Open the cherry red doors to Frazer Hall and you will be met with the buzz and excitement of our youngest Knights, hard at work exploring the world around them. The Early Childhood program at Episcopal is building a solid foundation for future learning. Students are expanding language and vocabulary, learning valuable critical thinking and problem solving skills, and strengthening their fine and gross motor skills in order to prepare them for the educational journey that lies ahead. The children simply call this “play.”
Play allows children to process and understand the world around them. Each project in Pre-K is carefully constructed to give students multiple ways to build content knowledge. In their current study of community helpers, various learning centers reinforce the learning going on in the classroom. Students at the light table can examine x-rays of animals like a veterinarian. The writing center has been transformed into a post office where students can write letters, weigh and measure mail and sort letters for delivery into numbered boxes. The students practice new vocabulary they have learned from first responders in the dramatic play center, which has been turned into a fire station.
Another critical piece of the early learning foundation is providing opportunities for children to develop knowledge about the world around them. Students can read the word “frog,” but if they have never seen or touched a frog, there is a disconnect in their learning. The Pre-K garden is an oasis of learning for our students. Students and families worked together to bring the outdoor classroom to life in August. In September, students began to notice signs of the butterfly life cycle. Eggs dotted the milkweed plants and eventually hungry caterpillars hatched. Students were able to observe the entire cycle from start to finish and documented their observations in many ways. From field notes and drawings, to publishing an illustrated book, students used their experiences in the garden to enhance their learning.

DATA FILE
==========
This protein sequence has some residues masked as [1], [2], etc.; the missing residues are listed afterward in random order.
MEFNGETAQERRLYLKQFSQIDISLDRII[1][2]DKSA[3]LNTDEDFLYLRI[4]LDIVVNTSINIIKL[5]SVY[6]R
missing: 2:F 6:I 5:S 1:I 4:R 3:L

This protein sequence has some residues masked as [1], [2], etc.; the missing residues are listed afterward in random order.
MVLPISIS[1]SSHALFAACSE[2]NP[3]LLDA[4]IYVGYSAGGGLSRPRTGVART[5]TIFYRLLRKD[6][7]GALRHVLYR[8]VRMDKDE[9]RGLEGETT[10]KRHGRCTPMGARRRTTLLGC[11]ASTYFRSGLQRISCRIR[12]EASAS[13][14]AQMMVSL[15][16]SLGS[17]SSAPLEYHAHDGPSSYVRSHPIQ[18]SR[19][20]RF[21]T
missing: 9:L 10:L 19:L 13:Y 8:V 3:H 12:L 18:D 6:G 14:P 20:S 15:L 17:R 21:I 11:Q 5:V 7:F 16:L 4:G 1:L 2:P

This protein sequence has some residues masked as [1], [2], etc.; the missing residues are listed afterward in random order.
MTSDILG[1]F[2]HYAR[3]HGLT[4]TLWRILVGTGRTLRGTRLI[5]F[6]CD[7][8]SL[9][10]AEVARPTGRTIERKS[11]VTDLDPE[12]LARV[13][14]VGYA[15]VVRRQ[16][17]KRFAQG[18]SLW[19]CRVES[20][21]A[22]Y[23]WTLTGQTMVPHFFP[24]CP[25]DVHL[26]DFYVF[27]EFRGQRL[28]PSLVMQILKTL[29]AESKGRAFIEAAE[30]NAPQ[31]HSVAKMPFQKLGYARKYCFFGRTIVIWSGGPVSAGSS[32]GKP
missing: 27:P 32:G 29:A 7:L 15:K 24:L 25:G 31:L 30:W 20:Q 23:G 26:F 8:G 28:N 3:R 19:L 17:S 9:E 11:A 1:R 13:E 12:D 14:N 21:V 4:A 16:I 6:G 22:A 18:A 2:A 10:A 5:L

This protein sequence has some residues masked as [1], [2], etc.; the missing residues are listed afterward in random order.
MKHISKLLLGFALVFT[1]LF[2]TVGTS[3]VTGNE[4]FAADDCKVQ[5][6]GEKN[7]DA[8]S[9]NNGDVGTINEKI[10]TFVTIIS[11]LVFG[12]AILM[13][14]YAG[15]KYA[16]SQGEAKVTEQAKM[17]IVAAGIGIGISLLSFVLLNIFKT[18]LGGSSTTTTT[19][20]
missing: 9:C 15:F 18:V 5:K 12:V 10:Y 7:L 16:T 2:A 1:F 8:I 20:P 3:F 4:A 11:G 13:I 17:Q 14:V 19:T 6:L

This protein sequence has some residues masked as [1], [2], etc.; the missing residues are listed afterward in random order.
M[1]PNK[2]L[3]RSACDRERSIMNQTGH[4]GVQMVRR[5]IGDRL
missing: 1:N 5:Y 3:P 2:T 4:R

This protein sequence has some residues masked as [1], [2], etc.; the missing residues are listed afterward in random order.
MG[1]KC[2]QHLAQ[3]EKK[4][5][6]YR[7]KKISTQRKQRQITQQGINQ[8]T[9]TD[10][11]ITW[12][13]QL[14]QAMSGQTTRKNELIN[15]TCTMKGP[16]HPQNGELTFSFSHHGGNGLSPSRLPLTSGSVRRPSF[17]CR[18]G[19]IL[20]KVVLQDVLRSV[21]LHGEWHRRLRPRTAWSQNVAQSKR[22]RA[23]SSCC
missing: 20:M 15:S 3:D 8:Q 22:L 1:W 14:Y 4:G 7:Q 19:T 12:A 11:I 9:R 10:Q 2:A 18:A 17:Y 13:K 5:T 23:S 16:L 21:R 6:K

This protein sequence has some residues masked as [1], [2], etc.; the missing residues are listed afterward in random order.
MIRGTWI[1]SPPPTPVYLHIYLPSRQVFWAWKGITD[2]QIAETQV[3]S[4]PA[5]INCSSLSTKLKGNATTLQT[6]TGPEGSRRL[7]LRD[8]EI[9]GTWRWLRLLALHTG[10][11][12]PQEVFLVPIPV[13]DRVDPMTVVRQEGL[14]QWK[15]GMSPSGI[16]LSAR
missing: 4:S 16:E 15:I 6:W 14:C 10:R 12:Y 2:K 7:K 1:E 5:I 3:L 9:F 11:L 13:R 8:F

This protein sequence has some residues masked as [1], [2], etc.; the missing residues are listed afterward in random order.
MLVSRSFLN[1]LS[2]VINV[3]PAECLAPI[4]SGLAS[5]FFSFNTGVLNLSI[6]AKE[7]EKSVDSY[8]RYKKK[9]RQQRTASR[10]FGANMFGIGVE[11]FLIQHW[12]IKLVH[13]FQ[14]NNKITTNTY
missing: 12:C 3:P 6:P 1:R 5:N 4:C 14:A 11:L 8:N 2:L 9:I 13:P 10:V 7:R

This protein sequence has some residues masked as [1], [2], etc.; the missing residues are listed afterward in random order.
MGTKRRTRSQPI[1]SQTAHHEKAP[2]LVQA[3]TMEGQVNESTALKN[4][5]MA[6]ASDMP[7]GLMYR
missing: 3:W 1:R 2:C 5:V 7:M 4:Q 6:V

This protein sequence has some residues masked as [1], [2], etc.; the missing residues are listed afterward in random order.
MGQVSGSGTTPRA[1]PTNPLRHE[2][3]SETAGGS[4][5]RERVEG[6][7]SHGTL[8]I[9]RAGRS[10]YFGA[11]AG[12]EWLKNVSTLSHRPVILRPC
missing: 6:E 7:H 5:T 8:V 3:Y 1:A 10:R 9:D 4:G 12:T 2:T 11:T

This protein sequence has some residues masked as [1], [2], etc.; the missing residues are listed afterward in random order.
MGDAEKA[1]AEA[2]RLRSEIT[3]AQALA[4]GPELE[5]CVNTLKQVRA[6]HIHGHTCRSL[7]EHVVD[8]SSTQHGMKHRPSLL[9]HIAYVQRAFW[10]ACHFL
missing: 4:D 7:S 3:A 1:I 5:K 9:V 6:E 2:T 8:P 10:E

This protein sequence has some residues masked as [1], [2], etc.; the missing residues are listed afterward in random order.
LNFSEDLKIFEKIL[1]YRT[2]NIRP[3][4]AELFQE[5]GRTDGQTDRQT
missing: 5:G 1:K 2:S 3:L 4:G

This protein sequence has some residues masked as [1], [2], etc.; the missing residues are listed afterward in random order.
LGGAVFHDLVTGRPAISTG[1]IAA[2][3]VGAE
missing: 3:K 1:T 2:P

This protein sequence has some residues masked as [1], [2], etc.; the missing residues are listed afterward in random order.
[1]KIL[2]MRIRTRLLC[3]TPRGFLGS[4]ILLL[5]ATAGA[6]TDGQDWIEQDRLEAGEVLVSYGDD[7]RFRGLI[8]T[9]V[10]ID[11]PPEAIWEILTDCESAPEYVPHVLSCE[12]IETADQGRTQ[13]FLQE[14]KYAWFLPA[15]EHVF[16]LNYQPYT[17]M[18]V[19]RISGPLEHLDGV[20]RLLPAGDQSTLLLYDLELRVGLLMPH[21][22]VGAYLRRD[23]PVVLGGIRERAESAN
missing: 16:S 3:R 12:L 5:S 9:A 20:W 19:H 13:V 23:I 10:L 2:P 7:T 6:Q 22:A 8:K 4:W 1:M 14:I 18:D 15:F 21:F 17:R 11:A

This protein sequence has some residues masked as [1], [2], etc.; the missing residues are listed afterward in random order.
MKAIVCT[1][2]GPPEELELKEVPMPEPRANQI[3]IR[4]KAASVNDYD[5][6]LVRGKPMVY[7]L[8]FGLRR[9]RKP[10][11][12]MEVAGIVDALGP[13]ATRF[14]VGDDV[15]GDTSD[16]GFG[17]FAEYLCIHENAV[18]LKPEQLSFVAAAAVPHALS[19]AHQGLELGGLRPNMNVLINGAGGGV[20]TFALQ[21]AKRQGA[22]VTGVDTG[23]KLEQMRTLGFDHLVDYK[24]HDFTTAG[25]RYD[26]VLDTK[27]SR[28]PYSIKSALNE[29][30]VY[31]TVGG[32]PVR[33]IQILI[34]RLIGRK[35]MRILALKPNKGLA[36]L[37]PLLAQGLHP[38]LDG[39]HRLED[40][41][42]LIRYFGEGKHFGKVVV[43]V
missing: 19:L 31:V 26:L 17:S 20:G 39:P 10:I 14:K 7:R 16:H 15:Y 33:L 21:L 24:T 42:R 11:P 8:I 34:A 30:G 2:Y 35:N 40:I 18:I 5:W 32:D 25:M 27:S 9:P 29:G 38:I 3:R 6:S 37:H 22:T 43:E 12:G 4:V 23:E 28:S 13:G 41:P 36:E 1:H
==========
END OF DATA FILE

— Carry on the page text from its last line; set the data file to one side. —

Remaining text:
Students are also learning to be part of a community. This role starts in the classroom. Each morning begins with classmates greeting each other in a special way. They are also part of the larger school community. Partnerships with their fifth grade buddies and Mrs. Sutcliffe’s writing classes have allowed them to work together with students outside of their peer group. Bringing in visitors like police officers, the Baton Rouge Fire Department, and EMS has taught them about their important place in our Baton Rouge community.
Odds are, if you ask a preschool aged child what they did at school today, their response will be something resembling, “We played.” Remember that the child playing with blocks is learning critical thinking skills like balance and ordering. Remember that the child working with playdough is strengthening their fine motor skills to become a great writer. Remember that the child checking out customers at the dramatic play center is learning how to be a member of our society. These seemingly simple moments in their day are teaching our youngest learners big lessons so that they can be successful students throughout their journey at Episcopal.
Julie Mendes, a 2001 graduate of Episcopal, returned to teach Pre-K4 at her alma mater in 2012. She received both her undergraduate degree and MEd in elementary education at Texas Christian University in Fort Worth, Texas. After teaching second grade in a Dual Language program in Texas public schools for three years, Julie moved abroad to teach first grade at a bilingual school in Gracias, Lempira Honduras. Julie enjoys teaching alongside some of her former teachers and seeing what life is like on the other side of the desk.